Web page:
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Biography Mangosuthu Buthelezi

> South Africa > Politicians > Inkatha-Vryheidsparty > Mangosuthu Buthelezi
Mangosuthu Buthelezi Mangosuthu Buthelezi
Mangosuthu Buthelezi
'n Zoeloe-prins en politikus. | A Zulu prince and politician.


Mangosuthu Buthelezi Biography



Mangosuthu (Gatsha) Ashpenaz Nathan Buthelezi (Mahlabatini, KwaZulu-Natal, 27 Augustus 1928) is 'n Zoeloe-prins en politikus. Hy is die stigter en leier van die Inkatha-Vryheidsparty. Van 1994 tot 2004 was hy minister van Binnelandse Sake in die kabinet van Nelson Mandela en in die kabinet van Thabo Mbeki.







Inkosi Mangosuthu Buthelezi (born 27 August 1928) is the former prime minister of Zululand and South African Zulu politician who founded the Inkatha Freedom Party (IFP) in 1975. His praise name is Shenge. In 1964 he played King Cetshwayo kaMpande (his own maternal great-grandfather) in the film Zulu.


Early life

Mangosuthu (born Gatsha) was born on 27 August 1928, in Mahlabathini, KwaZulu, to Chief Mathole Buthelezi and Princess Magogo kaDinuzulu, the sister of King Solomon kaDinuzulu. He was educated at Impumalanga Primary School, Mahashini, Nongoma from 1933 to 1943, then at Adams College, Amanzimtoti from 1944 to 1947. Mangosuthu studied at University of Fort Hare from 1948 to 1950, where he joined the African National Congress Youth League and came into contact with Robert Mugabe and Robert Sobukwe. He was expelled from the university after student boycotts. He later completed his degree at the University of Natal.


Political career

In 1970, Buthelezi was appointed leader of the KwaZulu territorial Authority and in 1976 became chief minister of the quasi-independent Bantustan of KwaZulu. The emerging Black Consciousness Movement of the 1970s branded him an Apartheid regime collaborator, because of his strong anti-Communist belief. In 1975 Buthelezi started the IFP with the blessing of the African National Congress, but broke away from the ANC in 1979 and his relationship with the ANC sharply deteriorated. In 1982 Buthelezi opposed the apartheid government's plan to cede the Ingwavuma region in northern Natal to the Swaziland government.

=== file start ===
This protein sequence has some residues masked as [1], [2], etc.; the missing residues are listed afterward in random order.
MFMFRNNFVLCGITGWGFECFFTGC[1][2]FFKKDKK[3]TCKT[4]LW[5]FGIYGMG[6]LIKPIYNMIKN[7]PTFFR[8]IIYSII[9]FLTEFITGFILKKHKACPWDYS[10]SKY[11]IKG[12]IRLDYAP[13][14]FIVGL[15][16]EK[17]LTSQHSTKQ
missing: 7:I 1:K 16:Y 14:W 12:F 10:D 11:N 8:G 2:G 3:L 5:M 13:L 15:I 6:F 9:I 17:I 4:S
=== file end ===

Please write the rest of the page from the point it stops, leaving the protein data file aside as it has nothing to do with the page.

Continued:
Buthelezi was said to have been working with General Magnus Malan in training the youth of Ulundi and other parts of the erstwhile KwaZulu Homeland in setting up a para-military unit ostensibly because he feared that a lot of property and life were lost during the cataclysmic conflicts of 1984 to 1994.


In May 1994, Buthelezi was appointed Minister of Home Affairs in the first post-Apartheid government, a position he continued to hold following the 1999 elections. He was appointed acting president a number of times during this period.


Prior to the 2004 elections President Thabo Mbeki refused to sign into law Buthelezi's attempt to overhaul the Immigration laws. For the first time in South African history a Cabinet Minister took the President to court in an attempt to secure stricter immigration regulations.


After the 2004 elections President Thabo Mbeki offered Buthelezi the Deputy Presidency, which he refused, as in exchange the IFP would have to relinquish the Premiership of the IFP-dominated province of KwaZulu-Natal. Since 1994, South Africa was governed by a multi-party Government of National Unity, including the ANC, the South African Communist Party and the Congress of South African Trade Unions. By the time of the 1999 elections this transitional condition fell away, but the majority ANC government again invited the IFP to join it in government. After the 2004 elections, with Buthelezi declining the Deputy Presidency, the IFP left the coalition government and sat in the opposition benches.


Buthelezi remained a Member of Parliament after the April 2009 general election.



6 November 2008

updated: 2013-04-22

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